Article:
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Grant Abstract

Grant Number: 1R01NS044154-01A1
PI Name: Kenneth Hensley
Project Title: No Damage to Folate Cycle in the Central Nervous System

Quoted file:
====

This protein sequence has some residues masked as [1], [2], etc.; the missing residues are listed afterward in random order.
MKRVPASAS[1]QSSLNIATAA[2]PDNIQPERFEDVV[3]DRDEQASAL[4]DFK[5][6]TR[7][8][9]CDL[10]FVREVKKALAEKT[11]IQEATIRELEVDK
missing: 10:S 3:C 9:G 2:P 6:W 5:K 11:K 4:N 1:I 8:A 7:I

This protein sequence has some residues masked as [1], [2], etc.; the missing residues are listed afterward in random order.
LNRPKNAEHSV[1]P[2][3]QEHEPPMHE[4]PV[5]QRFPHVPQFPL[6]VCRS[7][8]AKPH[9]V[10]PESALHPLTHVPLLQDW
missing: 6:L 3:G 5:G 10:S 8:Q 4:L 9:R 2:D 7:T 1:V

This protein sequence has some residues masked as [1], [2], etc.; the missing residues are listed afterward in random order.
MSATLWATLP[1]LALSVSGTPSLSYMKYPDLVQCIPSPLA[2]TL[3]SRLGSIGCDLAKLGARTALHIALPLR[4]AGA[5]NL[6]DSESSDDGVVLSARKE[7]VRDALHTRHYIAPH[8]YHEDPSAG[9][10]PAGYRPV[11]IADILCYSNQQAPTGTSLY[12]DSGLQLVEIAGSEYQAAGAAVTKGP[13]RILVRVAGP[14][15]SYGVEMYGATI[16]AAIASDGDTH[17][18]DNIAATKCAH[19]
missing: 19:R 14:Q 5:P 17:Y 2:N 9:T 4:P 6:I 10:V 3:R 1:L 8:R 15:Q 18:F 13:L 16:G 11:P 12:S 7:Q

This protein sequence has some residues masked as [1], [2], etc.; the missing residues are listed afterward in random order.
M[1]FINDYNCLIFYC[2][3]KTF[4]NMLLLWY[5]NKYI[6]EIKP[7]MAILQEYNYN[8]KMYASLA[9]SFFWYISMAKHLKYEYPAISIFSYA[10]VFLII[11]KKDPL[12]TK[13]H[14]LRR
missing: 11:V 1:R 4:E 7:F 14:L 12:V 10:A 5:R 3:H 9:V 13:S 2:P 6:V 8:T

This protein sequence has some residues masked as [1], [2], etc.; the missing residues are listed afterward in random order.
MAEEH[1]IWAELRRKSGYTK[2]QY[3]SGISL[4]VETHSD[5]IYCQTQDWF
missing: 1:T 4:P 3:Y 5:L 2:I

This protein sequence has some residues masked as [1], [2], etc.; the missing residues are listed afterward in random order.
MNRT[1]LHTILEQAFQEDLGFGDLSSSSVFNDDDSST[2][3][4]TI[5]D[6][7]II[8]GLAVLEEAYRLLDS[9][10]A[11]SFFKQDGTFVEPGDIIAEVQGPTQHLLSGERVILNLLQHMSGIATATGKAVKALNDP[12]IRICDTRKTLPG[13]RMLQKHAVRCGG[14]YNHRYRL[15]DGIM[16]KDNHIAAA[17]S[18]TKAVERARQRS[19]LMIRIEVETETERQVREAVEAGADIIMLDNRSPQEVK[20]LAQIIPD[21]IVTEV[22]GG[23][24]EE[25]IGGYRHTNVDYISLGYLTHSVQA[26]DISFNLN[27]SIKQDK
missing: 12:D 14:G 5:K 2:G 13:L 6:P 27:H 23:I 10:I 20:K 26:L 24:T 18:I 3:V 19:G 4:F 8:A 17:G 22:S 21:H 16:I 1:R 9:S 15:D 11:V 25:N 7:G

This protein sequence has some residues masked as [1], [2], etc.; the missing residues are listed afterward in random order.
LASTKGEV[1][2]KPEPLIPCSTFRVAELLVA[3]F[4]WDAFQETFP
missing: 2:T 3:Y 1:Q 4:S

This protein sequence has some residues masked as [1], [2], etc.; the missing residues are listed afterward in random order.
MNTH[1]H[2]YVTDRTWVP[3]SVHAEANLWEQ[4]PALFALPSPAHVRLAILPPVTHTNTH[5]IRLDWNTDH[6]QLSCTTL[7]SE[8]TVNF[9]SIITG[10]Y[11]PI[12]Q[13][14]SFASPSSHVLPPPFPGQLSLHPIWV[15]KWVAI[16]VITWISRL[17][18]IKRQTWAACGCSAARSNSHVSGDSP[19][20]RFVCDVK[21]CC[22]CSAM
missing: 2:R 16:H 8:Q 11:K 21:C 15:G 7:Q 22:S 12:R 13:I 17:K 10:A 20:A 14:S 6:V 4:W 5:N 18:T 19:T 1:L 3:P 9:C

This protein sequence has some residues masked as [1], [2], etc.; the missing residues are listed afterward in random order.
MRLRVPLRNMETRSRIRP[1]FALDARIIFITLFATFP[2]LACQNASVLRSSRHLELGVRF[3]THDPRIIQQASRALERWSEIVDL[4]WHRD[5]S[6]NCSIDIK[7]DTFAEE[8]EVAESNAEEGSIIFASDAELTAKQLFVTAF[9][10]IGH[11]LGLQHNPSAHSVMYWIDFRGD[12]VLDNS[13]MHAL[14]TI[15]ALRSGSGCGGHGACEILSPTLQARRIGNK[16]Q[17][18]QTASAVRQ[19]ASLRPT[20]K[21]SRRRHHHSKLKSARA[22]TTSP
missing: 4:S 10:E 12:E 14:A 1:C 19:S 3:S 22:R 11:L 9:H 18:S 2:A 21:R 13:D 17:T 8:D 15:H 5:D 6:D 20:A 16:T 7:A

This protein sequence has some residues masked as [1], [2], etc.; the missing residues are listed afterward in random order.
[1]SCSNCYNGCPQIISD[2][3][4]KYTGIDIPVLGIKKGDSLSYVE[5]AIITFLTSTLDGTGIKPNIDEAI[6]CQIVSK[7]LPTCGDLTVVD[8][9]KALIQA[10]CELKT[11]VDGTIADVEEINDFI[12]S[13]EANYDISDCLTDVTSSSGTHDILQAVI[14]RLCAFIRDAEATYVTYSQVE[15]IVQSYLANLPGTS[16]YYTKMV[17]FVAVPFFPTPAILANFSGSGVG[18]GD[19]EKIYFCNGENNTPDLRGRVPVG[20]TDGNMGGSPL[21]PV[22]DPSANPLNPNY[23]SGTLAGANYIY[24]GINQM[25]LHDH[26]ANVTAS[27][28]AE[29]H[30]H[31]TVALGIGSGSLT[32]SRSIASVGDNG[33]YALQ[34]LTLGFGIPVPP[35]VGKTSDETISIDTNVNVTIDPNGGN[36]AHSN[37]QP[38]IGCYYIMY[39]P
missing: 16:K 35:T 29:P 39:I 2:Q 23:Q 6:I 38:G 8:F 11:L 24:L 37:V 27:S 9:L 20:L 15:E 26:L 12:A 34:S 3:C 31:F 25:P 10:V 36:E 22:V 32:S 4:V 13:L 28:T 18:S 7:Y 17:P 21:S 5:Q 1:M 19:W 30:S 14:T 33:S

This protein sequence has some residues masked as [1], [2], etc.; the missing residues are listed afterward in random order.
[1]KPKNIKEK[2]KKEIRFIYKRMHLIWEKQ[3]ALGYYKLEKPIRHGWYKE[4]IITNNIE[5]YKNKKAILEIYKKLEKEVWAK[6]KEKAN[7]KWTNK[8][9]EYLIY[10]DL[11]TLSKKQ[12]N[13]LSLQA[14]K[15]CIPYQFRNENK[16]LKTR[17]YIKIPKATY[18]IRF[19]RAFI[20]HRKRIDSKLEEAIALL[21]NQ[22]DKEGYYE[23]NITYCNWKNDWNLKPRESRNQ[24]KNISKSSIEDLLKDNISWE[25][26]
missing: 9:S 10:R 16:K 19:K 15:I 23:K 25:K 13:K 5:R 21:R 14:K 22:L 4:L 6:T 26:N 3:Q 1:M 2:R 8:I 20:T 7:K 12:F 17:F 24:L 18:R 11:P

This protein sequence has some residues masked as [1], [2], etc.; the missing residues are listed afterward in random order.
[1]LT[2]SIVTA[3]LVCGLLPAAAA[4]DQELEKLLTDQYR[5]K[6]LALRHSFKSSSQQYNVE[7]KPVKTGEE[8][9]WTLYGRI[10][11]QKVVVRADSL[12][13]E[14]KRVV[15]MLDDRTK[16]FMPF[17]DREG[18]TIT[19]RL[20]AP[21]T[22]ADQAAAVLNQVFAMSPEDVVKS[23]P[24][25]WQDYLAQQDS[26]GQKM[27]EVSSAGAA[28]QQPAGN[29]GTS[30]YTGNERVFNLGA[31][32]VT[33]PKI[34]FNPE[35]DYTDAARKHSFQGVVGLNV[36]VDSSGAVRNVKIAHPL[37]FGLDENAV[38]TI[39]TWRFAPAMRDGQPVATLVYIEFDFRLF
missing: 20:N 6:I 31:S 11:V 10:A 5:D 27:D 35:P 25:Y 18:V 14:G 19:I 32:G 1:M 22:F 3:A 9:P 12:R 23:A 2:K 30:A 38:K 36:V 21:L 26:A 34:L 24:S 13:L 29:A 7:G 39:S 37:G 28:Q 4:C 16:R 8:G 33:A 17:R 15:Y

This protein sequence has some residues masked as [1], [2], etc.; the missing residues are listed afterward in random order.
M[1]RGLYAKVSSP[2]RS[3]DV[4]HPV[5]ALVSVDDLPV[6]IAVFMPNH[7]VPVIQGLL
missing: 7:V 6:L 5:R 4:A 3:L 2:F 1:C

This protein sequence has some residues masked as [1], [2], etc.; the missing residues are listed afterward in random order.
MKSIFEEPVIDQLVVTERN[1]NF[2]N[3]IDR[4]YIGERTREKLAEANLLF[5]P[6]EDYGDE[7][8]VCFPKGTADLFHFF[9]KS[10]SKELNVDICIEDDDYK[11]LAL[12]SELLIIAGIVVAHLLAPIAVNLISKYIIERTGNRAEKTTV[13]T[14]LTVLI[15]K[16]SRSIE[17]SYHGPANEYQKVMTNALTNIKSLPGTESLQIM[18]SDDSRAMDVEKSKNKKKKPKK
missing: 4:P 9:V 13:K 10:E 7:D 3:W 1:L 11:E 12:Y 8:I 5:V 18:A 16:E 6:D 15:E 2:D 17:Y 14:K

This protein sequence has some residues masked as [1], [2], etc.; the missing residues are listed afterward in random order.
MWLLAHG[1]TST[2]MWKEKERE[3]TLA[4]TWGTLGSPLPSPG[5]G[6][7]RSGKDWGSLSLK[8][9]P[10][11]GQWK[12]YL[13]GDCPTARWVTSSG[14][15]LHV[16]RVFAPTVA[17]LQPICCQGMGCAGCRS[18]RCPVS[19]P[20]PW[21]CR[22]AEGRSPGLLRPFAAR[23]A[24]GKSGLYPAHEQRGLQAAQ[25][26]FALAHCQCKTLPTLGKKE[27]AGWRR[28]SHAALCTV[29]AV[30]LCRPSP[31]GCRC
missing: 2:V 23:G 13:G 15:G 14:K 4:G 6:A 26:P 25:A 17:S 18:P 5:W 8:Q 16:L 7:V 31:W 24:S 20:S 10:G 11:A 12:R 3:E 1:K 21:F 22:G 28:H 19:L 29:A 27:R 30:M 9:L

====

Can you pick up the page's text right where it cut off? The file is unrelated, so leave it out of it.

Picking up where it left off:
Abstract: DESCRIPTION (provided by applicant): Epidemiological data indicates that components of the folic acid pathway of one-carbon metabolism are compromised in aged humans, and more so in cases of dementia (such as Alzheimer's disease, AD) or motor neuron disease (such as amyotrophic lateral sclerosis, ALS). Moreover, rare congenital defects in folate pathway enzymes inevitably precipitate neurological disease. No explanations have been found to explain why the folate cycle is impaired in the aged individuals or those with neurological disease. Our laboratory has documented a pattern of protein oxidation in AD brain and in an animal model for ALS that suggests a mechanism for folate cycle impairment. We hypothesize that reactive nitrogen species (RNS) generated endogenously within the aging CNS damage key enzymes of the folate pathway, particularly the vitamin B12-dependent methionine synthase (MS), contributing to neurological disease. The corollary to this hypothesis is that nutritional supplementation strategies aimed at bolstering function of the folate cycle, particularly at the level of the MS enzyme, should mitigate some types of CNS degenerating. We seek to begin critically testing these ideas in five specific aims whose goals are as follows: (1) Determine folate cycle enzyme levels and activities in regions of the AD brain known to differentially experience RNS stress. (2) Determine whether folate cycle enzyme levels and activities are reduced in an accepted animal model for familial ALS (namely the G93A-SOD1 transgenic mouse, which experiences motor neuron degeneration commensurate with protein oxidation and nitration) and whether disease in this animal is mitigated by nutritional supplementation with folic acid plus vitamin B12 (cobalamin) analogs. (3) Determine whether folic acid, alone or in combination with cobalamin analogs, protects the folate cycle integrity in astrocytes or neurons challenged directly with nitric oxide (NO). (4) Determine whether NO inactivates MS solely by formation of a nitrosyl-cobalamin complex or through generation of secondary carbon-centered and oxyradicals and whether this process directly precipitates loss of function in the MS holoenzyme.


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